Udemy for Business’ Smart Recommendations drives skill progression by drawing upon individual learning behavior and the billions of learning interactions on Udemy and Udemy for Business to identify what employees should learn next. It delivers a continuous learning journey powered by relevant and personalized content recommendations. For example, employees who take Python courses might receive content recommendations on Natural Language Processing because it’s an area of computer science that uses Python and a natural progression from Machine Learning. See how Udemy for Business can help create personalized learning experiences for your employees.
3. Embed learning in the workflow
Another way to move away from a one-off event approach is to embed learning in employees’ workflows and build the right infrastructure to support a culture of learning.
Lucia Guillory, Head of People at Patreon takes both a micro and macro level approach to embed learning into employees’ workflow. At the micro level, she considers if an employee learns how to use a particular application, what would be the next step to delivery and what are the overarching goals, so they can curate relevant learning content and deliver it to employees within the flow of their work. On the macro level, they map learning to the employee lifecycle, considering when employees tend to become open to promotions and stretch opportunities. See How Patreon’s Lucia Guillory Approaches L&D with a UX Design Lens.
4. Empower managers to facilitate learning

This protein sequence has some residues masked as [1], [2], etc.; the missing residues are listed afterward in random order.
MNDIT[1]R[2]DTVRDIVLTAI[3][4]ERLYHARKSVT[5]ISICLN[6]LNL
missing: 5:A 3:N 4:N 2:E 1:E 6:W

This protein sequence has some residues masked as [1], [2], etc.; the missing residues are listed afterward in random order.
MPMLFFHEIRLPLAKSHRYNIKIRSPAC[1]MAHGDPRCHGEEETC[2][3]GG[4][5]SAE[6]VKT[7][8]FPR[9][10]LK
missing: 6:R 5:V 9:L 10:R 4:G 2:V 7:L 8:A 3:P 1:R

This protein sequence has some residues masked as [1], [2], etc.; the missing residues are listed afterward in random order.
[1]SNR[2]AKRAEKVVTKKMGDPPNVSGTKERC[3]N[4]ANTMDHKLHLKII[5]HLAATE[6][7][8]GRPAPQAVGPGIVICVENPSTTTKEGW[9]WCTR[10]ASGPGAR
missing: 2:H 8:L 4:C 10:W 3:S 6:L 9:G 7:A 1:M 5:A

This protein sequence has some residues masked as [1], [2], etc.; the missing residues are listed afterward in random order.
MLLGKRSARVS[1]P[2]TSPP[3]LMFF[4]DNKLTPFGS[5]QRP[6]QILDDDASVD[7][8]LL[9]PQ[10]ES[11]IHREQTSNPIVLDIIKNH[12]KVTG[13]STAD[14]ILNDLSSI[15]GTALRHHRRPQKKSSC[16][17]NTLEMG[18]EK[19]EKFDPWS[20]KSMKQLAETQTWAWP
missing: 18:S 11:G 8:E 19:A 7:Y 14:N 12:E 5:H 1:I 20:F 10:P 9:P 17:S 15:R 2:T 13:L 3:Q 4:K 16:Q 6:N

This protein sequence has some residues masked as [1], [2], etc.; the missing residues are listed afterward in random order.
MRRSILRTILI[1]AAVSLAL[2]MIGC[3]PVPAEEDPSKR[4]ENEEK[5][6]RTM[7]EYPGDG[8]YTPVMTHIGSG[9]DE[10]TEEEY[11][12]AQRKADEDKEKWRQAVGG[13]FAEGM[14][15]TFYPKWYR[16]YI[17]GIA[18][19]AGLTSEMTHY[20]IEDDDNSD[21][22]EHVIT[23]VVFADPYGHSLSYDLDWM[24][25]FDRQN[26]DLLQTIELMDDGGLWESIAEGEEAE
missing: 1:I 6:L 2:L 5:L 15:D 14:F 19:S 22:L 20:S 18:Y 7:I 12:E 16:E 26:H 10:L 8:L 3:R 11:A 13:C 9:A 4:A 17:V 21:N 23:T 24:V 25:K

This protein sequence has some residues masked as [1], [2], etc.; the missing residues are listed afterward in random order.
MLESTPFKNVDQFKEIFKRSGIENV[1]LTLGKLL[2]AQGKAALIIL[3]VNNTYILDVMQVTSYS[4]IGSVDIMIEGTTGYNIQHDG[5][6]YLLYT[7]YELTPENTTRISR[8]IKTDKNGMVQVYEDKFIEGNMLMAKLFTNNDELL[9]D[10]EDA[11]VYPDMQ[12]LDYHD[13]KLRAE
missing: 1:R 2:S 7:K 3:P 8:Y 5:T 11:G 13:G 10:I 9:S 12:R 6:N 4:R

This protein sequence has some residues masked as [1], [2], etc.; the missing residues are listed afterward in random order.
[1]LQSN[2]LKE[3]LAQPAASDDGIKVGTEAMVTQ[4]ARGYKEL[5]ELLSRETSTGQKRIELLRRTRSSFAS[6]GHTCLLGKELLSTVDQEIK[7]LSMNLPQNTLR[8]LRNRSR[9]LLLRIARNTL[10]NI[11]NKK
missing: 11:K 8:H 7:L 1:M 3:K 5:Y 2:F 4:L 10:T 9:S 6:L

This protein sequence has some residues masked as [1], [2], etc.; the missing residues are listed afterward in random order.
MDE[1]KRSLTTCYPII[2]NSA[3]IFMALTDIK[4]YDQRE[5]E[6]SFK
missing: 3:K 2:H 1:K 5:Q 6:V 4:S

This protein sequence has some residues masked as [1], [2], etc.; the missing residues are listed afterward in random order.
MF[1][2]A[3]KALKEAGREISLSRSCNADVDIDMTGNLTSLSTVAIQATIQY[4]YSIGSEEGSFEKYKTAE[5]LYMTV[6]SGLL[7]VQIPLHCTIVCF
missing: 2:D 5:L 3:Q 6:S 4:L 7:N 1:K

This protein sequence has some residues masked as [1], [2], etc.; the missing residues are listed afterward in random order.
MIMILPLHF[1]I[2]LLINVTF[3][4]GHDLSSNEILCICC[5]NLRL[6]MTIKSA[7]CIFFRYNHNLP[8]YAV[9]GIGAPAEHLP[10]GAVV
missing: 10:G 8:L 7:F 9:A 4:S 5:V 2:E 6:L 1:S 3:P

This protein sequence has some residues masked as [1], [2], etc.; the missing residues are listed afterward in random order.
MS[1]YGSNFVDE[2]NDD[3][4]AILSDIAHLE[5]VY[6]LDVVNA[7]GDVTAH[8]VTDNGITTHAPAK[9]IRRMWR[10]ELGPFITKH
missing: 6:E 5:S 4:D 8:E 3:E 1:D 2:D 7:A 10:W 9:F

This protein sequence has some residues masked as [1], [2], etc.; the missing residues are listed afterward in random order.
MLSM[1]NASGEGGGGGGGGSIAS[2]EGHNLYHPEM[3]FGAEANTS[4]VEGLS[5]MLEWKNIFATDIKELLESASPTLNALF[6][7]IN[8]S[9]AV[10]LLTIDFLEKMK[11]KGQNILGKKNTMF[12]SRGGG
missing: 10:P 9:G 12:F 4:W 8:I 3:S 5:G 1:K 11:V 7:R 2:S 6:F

Managers’ close relationship with their team members puts them in an ideal position to identify the skill gaps and career goals of their employees—setting the stage for a more personalized learning journey and increasing the likelihood that employees will engage in learning over time. Team managers also play an important role as development coaches, making sure learning is applied on the job and that ultimately, employee performance improves.
Managers can use 1:1 meetings to explore their direct reports’ career goals and develop personalized learning journeys. Using the “Group Admin” feature on Udemy for Business, they can even recommend specific courses to their direct reports and track learning progress. For more tips on how managers can support learning, see 6 Ways Managers Can Help Drive Learning.
5. Leverage on-demand online learning over stipends
In the context of promoting learning as a process, offering one-off learning stipends for an employee to attend a conference or enroll in a classroom course isn’t as effective as providing continuous on-demand learning in the workplace. A blended learning approach that enables you to layer online learning with role-playing sessions, one-on-one coaching, and peer-to-peer social learning creates the right ecosystem to make learning stick.
Approaching learning in this more holistic way benefits your organization as a whole. In an article on the Association for Talent Development blog, Joanne Wells writes, “Continuous learning benefits individuals by growing knowledge and skills so they don’t stagnate. The same can be said for organizations that foster a culture of learning. When employees get to look at their work through the lens of new information and ideas, it spurs new and creative ways to complete work or deliver a better product.”
Learning has become a more integrated part of our personal and professional lives, but most people still need a little extra support. The strategies we’ve recommended here can help ensure that your employees approach learning as a process rather than a one-off event, and establish learning behaviors that will last them a lifetime.